of the County of
vas connected with an organization the members of which participated in one or more of said battles, and reposing especial trust and confidence in his judgment, integrity and ability. I have appointed and do by these presents commission him to be a delegate on behalf of and to represent the Commonwealth of Pennsylvania mentioned.
A preliminary meeting of the delegation from this State will be held at Harrisburg on Tuesday, May 15, 1894, to organize and to select a suitable time to visit the fields emhraced within said park. As no funds are available, delegates will have to bear their own expenses.
Given under my hand and the Great Seal of the State, at the City of [ Great Seal.] Harrisburg, this thirtieth day of April, in the year of our Lord one
thousand eight hundred and ninety-four, and of the Commonwealth
ROBT. E. PATTISON.
Secretary of the Commonwealth.
Under the call set forth in the commissions, the delegates convened, May 15, A. D. 1894, in the Supreme Court Room of the Capitol Building, at Harrisburg, Pennsylvania, when Comrade Alexander W. Bergstresser, Seventy-ninth Infantry, arose and called the deiebates to order, whereupon Comrade Joseph G. Vale, Seventh Cavalry, moved that Comrade Alexander W. Bergstresser be elected temporary chairman; the motion being seconded, was put by Comrade Vale and carried unanimously. Chairman Bergstresser thanked the delegates in most appropriate words for the honor conferred upon him. and called for nominations for temporary secretary.
Comrade H. B. Waltman, Ninth Cavalry, was nominated and unanimously elected temporary secretary.
On motion, duly secunded and carried, the chair appointed Comrades s. S. Clair, Seventy-ninth Infantry; R. M. Russell, Ninth Cavalry; H. C. Demming, Seventy-seventh Infantry, a committed to notify the Governor of the assembling and organization of the delegates, and requesting his presence.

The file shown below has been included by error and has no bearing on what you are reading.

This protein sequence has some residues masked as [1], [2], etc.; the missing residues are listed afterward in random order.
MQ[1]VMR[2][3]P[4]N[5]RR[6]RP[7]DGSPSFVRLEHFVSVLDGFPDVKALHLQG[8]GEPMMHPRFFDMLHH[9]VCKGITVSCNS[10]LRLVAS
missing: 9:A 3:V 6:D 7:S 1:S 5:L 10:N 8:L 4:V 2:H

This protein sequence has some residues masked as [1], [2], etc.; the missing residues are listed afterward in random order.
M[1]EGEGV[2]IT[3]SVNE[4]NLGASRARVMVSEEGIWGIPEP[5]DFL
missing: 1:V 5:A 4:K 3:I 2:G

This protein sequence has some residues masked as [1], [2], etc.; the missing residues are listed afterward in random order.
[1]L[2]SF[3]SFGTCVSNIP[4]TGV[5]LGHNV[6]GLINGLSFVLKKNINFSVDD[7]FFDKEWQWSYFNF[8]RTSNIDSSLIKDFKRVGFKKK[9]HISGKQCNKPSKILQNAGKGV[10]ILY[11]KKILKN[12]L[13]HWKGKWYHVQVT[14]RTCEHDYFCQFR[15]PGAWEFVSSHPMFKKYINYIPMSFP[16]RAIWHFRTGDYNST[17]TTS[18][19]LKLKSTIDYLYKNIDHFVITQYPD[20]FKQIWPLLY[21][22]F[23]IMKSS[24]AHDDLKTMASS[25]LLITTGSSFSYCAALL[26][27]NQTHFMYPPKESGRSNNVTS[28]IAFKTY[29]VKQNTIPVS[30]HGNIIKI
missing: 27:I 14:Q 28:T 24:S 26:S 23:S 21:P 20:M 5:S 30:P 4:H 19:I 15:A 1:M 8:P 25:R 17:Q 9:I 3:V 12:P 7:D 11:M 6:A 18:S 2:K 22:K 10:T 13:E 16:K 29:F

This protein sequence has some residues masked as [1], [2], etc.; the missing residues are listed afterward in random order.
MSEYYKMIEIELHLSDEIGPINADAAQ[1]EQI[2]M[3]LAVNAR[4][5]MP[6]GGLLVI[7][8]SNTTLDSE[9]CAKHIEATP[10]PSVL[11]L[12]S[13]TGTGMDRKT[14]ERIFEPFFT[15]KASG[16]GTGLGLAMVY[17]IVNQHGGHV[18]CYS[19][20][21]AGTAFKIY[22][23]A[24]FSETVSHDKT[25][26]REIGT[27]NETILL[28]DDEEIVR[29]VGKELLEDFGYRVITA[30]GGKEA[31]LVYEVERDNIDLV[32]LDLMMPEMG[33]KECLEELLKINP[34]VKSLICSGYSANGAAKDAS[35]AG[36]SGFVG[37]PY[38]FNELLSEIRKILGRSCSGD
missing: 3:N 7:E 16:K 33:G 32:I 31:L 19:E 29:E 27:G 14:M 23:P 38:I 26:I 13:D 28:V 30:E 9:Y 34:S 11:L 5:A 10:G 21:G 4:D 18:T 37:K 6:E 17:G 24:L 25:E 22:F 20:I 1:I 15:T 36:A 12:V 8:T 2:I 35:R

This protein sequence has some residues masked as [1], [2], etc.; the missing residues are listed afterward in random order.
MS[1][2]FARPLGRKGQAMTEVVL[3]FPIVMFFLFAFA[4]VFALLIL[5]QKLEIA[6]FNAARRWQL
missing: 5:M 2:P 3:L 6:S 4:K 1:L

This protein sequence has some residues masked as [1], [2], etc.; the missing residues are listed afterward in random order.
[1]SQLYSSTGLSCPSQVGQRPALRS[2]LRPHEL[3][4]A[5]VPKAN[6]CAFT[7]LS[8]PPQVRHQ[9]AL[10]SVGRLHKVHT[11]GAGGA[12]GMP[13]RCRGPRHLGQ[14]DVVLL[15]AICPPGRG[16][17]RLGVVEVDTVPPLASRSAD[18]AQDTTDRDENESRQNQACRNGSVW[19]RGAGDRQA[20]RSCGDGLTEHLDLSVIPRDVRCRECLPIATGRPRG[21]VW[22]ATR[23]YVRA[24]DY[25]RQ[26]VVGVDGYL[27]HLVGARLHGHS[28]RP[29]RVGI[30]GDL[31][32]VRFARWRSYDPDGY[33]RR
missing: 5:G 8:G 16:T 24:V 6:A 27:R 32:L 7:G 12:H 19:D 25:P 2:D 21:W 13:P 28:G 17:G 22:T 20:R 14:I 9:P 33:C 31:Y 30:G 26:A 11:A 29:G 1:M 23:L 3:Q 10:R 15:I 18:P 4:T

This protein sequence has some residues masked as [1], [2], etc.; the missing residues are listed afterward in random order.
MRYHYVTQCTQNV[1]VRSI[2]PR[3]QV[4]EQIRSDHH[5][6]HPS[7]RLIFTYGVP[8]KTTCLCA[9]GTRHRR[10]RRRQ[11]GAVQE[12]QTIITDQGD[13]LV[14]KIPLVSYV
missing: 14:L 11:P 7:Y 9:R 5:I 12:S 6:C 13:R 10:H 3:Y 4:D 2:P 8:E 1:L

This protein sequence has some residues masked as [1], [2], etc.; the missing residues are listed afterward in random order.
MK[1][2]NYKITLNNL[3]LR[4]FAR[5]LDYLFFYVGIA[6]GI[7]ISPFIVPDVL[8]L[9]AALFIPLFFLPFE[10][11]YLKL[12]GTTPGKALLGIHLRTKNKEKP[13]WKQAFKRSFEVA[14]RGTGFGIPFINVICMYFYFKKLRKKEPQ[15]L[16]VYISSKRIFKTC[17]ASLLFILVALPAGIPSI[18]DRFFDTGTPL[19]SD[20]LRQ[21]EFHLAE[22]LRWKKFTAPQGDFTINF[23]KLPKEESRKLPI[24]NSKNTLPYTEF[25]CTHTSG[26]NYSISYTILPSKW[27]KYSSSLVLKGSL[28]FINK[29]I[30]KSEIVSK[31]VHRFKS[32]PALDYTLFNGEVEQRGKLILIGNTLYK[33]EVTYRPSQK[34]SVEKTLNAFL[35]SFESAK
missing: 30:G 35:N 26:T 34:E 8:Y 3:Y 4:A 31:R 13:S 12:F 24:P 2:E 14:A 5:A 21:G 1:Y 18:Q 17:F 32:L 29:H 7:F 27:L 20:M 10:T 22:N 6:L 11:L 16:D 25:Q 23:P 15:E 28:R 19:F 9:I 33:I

The committee returned, escorting Humphrey D. Tate, Esq., Private Secretary to the Governor, who being introduced by the chairman of the.committee, spoke as follows:
Mr. President and Gentlemen:
Governor Pattison will deeply regret his inability to meet with you on this interesting occasion. He anticipated great pleasure in meeting with some of the survivors of the great battles of Chickama uga and Chattanooga, and had made all his arrangements for so doing; but death, which did such havoc on those memorable fields of carnage, and has persistently followed those who there escaped, has further diminished your ranks by calling away your comrade, General Robert Porter Dechert, whose remains the Governor is this hour following to their last resting place.
To you, old soldiers, such an engagement is a sufficient excuse for the absence of the Governor.
It was his pleasure to respond with alacrity to the request of the National Commissioners to appoint a delegation from Pennsylvania to co-operate with the National Commission in the work of correctly locating the positions of Pennsylvania regiments and batteries in the battles of Chickamauga and Chattanooga, including Lookout Moun
1 and Missionary Ridge, and he greatly regretted that there was not a fund, over which he had supervision, out of which the expenses attending this important work coulâ be defrayed.
It is timely, old soldiers, and pre-eminently proper that you should thus assemble. The hoary locks and bowed heads of many of you betoken that the weight of years is upon you, and that, in the natural course of human events, soon the last survivor of these hard-fought battles will be followed by patriotic citizens to the grave, and these battles will remain only in recorded history. This is a sadiy solemn thought, but we dare not refuse to entertain it. Pennsylvania is proud of the record made by her sons on the great battlefields of the war, and it is just to her, as well as to her sons, that no doubt should ever be raised as to their true position on each field. Who can do this work for her so well as the actual participants in the several engagements? Go then forwaril in the performance of the duty assigned you remembering that the people of